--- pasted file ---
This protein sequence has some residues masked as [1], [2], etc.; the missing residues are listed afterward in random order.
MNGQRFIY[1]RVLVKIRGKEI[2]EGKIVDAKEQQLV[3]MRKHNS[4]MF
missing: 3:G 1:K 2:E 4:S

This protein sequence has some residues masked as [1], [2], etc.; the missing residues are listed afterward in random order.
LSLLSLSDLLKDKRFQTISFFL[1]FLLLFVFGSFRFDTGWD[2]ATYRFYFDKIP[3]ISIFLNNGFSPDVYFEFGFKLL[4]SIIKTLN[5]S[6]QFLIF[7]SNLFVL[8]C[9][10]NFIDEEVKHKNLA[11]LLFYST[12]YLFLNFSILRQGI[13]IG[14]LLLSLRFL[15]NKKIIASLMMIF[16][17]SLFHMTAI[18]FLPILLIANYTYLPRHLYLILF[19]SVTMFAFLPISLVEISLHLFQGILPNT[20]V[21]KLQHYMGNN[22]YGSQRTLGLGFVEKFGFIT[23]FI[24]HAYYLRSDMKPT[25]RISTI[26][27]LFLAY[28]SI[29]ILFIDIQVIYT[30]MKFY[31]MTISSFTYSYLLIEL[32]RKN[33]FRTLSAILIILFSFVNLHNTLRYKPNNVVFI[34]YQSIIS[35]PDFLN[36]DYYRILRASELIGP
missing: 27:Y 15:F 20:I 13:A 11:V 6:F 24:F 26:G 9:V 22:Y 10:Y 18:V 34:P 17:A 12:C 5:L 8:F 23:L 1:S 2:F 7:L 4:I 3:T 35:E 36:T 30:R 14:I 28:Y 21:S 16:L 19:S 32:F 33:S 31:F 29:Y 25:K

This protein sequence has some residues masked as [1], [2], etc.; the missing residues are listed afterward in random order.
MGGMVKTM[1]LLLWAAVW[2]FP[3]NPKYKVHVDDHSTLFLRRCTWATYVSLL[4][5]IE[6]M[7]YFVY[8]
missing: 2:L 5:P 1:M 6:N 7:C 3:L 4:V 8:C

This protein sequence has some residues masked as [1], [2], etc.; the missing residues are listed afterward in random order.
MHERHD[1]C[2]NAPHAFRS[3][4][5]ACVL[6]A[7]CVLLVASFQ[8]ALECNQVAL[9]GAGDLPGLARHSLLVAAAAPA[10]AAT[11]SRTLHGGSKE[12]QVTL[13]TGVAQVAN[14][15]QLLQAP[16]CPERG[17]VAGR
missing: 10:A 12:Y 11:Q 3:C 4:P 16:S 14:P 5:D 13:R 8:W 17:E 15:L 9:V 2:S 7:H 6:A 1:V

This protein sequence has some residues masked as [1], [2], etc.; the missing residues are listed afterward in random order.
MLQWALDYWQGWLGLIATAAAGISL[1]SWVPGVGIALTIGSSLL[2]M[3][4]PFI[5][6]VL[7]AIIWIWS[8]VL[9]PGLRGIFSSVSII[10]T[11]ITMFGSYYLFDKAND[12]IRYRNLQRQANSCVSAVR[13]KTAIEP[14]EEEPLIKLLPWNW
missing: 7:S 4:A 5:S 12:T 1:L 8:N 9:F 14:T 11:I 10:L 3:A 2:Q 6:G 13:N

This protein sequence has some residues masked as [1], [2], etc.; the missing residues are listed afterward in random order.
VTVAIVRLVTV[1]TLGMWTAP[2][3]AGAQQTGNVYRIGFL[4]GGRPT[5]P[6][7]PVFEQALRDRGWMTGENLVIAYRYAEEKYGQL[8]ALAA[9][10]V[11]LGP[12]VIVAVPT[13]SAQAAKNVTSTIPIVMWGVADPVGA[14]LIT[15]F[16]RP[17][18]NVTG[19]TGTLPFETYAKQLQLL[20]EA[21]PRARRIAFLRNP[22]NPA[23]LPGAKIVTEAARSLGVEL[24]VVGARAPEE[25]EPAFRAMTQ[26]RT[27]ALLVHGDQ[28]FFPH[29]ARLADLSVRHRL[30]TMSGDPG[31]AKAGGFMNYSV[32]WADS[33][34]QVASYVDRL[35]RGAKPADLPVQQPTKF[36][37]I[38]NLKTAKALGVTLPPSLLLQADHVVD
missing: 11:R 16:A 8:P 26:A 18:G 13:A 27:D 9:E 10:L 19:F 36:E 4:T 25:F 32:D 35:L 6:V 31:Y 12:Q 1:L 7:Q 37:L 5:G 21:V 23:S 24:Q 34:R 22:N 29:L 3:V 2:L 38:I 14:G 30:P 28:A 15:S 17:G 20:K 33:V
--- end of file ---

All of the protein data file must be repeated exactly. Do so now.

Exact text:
This protein sequence has some residues masked as [1], [2], etc.; the missing residues are listed afterward in random order.
MNGQRFIY[1]RVLVKIRGKEI[2]EGKIVDAKEQQLV[3]MRKHNS[4]MF
missing: 3:G 1:K 2:E 4:S

This protein sequence has some residues masked as [1], [2], etc.; the missing residues are listed afterward in random order.
LSLLSLSDLLKDKRFQTISFFL[1]FLLLFVFGSFRFDTGWD[2]ATYRFYFDKIP[3]ISIFLNNGFSPDVYFEFGFKLL[4]SIIKTLN[5]S[6]QFLIF[7]SNLFVL[8]C[9][10]NFIDEEVKHKNLA[11]LLFYST[12]YLFLNFSILRQGI[13]IG[14]LLLSLRFL[15]NKKIIASLMMIF[16][17]SLFHMTAI[18]FLPILLIANYTYLPRHLYLILF[19]SVTMFAFLPISLVEISLHLFQGILPNT[20]V[21]KLQHYMGNN[22]YGSQRTLGLGFVEKFGFIT[23]FI[24]HAYYLRSDMKPT[25]RISTI[26][27]LFLAY[28]SI[29]ILFIDIQVIYT[30]MKFY[31]MTISSFTYSYLLIEL[32]RKN[33]FRTLSAILIILFSFVNLHNTLRYKPNNVVFI[34]YQSIIS[35]PDFLN[36]DYYRILRASELIGP
missing: 27:Y 15:F 20:I 13:A 11:V 6:F 24:F 26:G 9:V 22:Y 10:Y 18:V 34:P 17:A 12:C 5:L 8:F 23:L 1:S 2:F 7:L 4:I 3:T 35:E 36:T 30:R 14:I 28:Y 21:S 16:L 19:S 32:F 33:S 31:F 29:Y 25:K

This protein sequence has some residues masked as [1], [2], etc.; the missing residues are listed afterward in random order.
MGGMVKTM[1]LLLWAAVW[2]FP[3]NPKYKVHVDDHSTLFLRRCTWATYVSLL[4][5]IE[6]M[7]YFVY[8]
missing: 2:L 5:P 1:M 6:N 7:C 3:L 4:V 8:C

This protein sequence has some residues masked as [1], [2], etc.; the missing residues are listed afterward in random order.
MHERHD[1]C[2]NAPHAFRS[3][4][5]ACVL[6]A[7]CVLLVASFQ[8]ALECNQVAL[9]GAGDLPGLARHSLLVAAAAPA[10]AAT[11]SRTLHGGSKE[12]QVTL[13]TGVAQVAN[14][15]QLLQAP[16]CPERG[17]VAGR
missing: 10:A 12:Y 11:Q 3:C 4:P 16:S 14:P 5:D 13:R 8:W 17:E 15:L 9:V 2:S 7:H 6:A 1:V

This protein sequence has some residues masked as [1], [2], etc.; the missing residues are listed afterward in random order.
MLQWALDYWQGWLGLIATAAAGISL[1]SWVPGVGIALTIGSSLL[2]M[3][4]PFI[5][6]VL[7]AIIWIWS[8]VL[9]PGLRGIFSSVSII[10]T[11]ITMFGSYYLFDKAND[12]IRYRNLQRQANSCVSAVR[13]KTAIEP[14]EEEPLIKLLPWNW
missing: 7:S 4:A 5:S 12:T 1:L 8:N 9:F 14:T 11:I 10:L 3:A 2:Q 6:G 13:N

This protein sequence has some residues masked as [1], [2], etc.; the missing residues are listed afterward in random order.
VTVAIVRLVTV[1]TLGMWTAP[2][3]AGAQQTGNVYRIGFL[4]GGRPT[5]P[6][7]PVFEQALRDRGWMTGENLVIAYRYAEEKYGQL[8]ALAA[9][10]V[11]LGP[12]VIVAVPT[13]SAQAAKNVTSTIPIVMWGVADPVGA[14]LIT[15]F[16]RP[17][18]NVTG[19]TGTLPFETYAKQLQLL[20]EA[21]PRARRIAFLRNP[22]NPA[23]LPGAKIVTEAARSLGVEL[24]VVGARAPEE[25]EPAFRAMTQ[26]RT[27]ALLVHGDQ[28]FFPH[29]ARLADLSVRHRL[30]TMSGDPG[31]AKAGGFMNYSV[32]WADS[33][34]QVASYVDRL[35]RGAKPADLPVQQPTKF[36][37]I[38]NLKTAKALGVTLPPSLLLQADHVVD
missing: 11:R 16:A 8:P 26:A 18:G 13:A 27:D 9:E 10:L 19:F 36:E 4:T 25:F 32:D 35:L 6:V 31:Y 12:Q 1:L 7:Q 37:L 5:G 21:V 23:S 24:Q 34:R 22:N 29:L 3:V 2:L 38:I 14:G 30:P 28:A 15:S 17:G 20:K 33:V